mind map of coincidence and probability judgement in relation to anomalous belief

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  • Created by: alice
  • Created on: 15-12-12 22:01
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    • Coincidence
      • Coincidence is when 2 events happen at the same time, and we assume that one causes the other. Maybe people who believe in anomalous experience are less likely to assess coincidences appropriately
      • Illusion of Control
        • Seeking explanations for coincidences is what some people do to increase their feelings of control
        • Ayeroff and Abelson (1976) ---found that sheep have a greater illusion of control
        • Whitson and Galinsky (2008) ---found that reduced control led ppts to detect patterns where there were none and form illusionary correlations between unrelated events
          • A strength of the study was that the lack of control was manipulated by the experimenters by asking them to recall situations where either they felt in control or a lack of control
      • General Cognitive Ability
        • Cognitive ability or intelligence may be lower in sheep and so are less able to accurately judge whether a paranormal event in fact has a normal explanation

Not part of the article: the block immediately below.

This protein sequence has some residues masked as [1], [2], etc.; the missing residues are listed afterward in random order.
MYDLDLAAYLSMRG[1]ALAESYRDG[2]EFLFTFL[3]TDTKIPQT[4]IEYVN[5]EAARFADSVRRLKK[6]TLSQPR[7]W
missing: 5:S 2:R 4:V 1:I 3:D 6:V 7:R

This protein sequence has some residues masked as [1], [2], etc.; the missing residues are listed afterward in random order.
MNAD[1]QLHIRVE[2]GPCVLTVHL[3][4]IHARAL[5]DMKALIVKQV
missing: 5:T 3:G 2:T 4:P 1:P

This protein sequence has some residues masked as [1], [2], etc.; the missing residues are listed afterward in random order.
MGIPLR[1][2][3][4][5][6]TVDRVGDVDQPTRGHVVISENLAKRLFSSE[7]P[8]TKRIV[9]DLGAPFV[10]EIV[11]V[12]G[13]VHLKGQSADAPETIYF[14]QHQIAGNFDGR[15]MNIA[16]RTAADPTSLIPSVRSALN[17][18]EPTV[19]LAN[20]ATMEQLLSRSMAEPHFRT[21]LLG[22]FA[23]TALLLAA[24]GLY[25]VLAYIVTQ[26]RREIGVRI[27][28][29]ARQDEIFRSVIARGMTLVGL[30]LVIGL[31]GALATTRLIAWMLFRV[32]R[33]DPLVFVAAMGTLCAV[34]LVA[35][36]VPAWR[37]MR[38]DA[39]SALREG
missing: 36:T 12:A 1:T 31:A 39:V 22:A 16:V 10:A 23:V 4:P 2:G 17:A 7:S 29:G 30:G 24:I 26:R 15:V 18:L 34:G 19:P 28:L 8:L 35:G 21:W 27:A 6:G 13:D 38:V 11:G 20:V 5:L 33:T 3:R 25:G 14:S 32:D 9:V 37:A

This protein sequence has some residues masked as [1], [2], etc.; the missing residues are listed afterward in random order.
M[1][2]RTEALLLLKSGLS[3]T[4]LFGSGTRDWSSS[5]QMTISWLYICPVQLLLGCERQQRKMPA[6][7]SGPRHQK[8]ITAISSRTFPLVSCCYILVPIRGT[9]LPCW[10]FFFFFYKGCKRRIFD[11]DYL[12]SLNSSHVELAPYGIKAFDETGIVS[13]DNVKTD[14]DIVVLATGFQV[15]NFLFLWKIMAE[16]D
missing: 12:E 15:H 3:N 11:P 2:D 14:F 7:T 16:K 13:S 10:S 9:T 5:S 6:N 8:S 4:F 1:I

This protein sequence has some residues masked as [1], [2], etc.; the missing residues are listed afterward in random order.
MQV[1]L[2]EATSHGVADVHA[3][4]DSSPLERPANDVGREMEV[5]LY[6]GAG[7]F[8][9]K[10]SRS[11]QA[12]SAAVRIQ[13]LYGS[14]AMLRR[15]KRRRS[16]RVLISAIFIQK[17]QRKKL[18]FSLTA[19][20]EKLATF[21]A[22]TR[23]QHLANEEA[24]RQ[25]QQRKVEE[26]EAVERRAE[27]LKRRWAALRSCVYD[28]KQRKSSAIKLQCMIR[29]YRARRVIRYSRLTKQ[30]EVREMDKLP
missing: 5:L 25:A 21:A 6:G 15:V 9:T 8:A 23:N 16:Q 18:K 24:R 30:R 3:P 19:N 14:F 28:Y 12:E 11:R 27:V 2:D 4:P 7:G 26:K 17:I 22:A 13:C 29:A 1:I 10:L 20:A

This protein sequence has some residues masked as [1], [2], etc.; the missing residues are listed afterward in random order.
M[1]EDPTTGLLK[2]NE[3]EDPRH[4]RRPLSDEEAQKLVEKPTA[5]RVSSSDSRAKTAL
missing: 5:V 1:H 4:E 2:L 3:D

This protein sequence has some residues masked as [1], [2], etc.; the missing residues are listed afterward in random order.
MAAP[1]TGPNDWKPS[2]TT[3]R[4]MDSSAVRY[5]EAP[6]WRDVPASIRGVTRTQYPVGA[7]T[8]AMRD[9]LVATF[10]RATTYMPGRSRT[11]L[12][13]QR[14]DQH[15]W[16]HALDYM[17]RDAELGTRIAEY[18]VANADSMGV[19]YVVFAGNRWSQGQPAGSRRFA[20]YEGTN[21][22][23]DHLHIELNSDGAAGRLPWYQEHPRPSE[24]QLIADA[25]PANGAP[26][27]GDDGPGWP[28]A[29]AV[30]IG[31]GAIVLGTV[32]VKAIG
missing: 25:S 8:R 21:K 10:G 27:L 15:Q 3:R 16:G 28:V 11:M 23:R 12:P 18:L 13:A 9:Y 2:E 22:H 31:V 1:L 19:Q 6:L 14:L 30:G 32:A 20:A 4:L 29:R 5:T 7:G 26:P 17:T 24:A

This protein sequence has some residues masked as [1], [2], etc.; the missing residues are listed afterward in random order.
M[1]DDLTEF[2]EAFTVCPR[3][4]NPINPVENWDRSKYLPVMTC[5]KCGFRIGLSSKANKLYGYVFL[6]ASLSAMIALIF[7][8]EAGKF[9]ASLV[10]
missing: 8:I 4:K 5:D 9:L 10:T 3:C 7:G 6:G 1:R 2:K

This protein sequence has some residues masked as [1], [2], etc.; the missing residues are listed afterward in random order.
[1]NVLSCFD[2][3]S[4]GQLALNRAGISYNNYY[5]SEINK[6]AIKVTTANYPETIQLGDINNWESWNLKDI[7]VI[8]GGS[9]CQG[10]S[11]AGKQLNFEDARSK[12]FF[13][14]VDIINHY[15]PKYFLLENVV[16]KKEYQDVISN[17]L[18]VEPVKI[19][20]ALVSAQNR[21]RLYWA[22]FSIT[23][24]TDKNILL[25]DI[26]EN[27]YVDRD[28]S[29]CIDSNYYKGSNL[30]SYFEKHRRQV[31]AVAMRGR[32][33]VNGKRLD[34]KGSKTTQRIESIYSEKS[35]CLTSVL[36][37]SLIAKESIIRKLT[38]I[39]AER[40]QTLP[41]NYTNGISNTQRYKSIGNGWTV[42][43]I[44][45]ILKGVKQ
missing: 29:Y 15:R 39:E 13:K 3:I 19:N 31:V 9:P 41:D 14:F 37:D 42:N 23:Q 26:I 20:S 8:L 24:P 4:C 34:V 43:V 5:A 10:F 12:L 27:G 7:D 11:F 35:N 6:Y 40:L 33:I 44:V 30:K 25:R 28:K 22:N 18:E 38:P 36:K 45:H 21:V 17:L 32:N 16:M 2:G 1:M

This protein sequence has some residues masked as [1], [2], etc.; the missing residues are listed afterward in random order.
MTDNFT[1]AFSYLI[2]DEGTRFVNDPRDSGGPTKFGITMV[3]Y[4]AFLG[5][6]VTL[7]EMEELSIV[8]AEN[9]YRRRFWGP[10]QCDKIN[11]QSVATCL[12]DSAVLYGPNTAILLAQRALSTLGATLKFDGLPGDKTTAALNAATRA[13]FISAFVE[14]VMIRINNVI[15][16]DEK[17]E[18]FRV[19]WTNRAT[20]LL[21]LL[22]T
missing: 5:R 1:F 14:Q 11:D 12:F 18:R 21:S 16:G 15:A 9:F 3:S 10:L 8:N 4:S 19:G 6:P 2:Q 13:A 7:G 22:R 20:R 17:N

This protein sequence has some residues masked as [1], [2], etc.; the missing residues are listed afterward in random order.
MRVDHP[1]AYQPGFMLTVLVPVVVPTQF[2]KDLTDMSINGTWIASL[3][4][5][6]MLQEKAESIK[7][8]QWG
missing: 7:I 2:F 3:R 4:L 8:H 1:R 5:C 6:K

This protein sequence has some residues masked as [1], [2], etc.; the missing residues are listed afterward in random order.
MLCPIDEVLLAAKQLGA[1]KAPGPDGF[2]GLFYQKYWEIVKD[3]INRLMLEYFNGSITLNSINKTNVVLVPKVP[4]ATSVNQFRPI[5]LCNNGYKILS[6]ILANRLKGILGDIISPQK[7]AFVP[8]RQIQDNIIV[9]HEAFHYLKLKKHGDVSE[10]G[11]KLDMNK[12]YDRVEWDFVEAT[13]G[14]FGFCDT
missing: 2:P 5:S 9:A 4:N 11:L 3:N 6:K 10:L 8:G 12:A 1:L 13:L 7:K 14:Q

• Research has shown that sheep have significantly lower academic performance than goats (Gray, 1987).
          • Research has also shown that sheep perform worse on tests of syllogistic reasoning
        • Jones et al. (1977) found that sheep actually have higher cognitive ability
          • Evans (1973) ---found through surveys that even among the scientific community there are high levels og belief. E.g. 'New scientist' readers were questioned, 67% said they consider ESP as either 'established fact' or a 'likely possibility'
        • Wiseman and Watt (2006) concluded from a general survey of research that sheep and goats only differ in terms of syllogistic reasoning rather than cognitive ability
      • Finding Links Between Distantly Related Materials
        • When you see a pattern that isn't there, e.g. when you see a spherical object in the sky and believe it's a UFO
        • Brugger et al. (in Philips, 2002) ---Found that people with high levels of dopamine are more likely to find significance where there is none
          • Sheep and goat ppts were shown real and scrambled faces and real and made-up words on a screen. Sheep were more likely to see a face or word where there was none; goats more likely to miss a real face or word
            • Could explain the difference between sheep and goats on a cognitive and biological level
            • Second part of the study: ppts were given L-dopa which increases dopamine. Goats acted more like sheep; no change in sheep
        • Should not be viewed negatively: Thalbourne (1998) ---found that sheep are more creative than goats, who may lose out as they fail to detect meaningful connections
      • Evolutionary Explanation
        • Casual thinking evolved because it allows people to understand and control their environment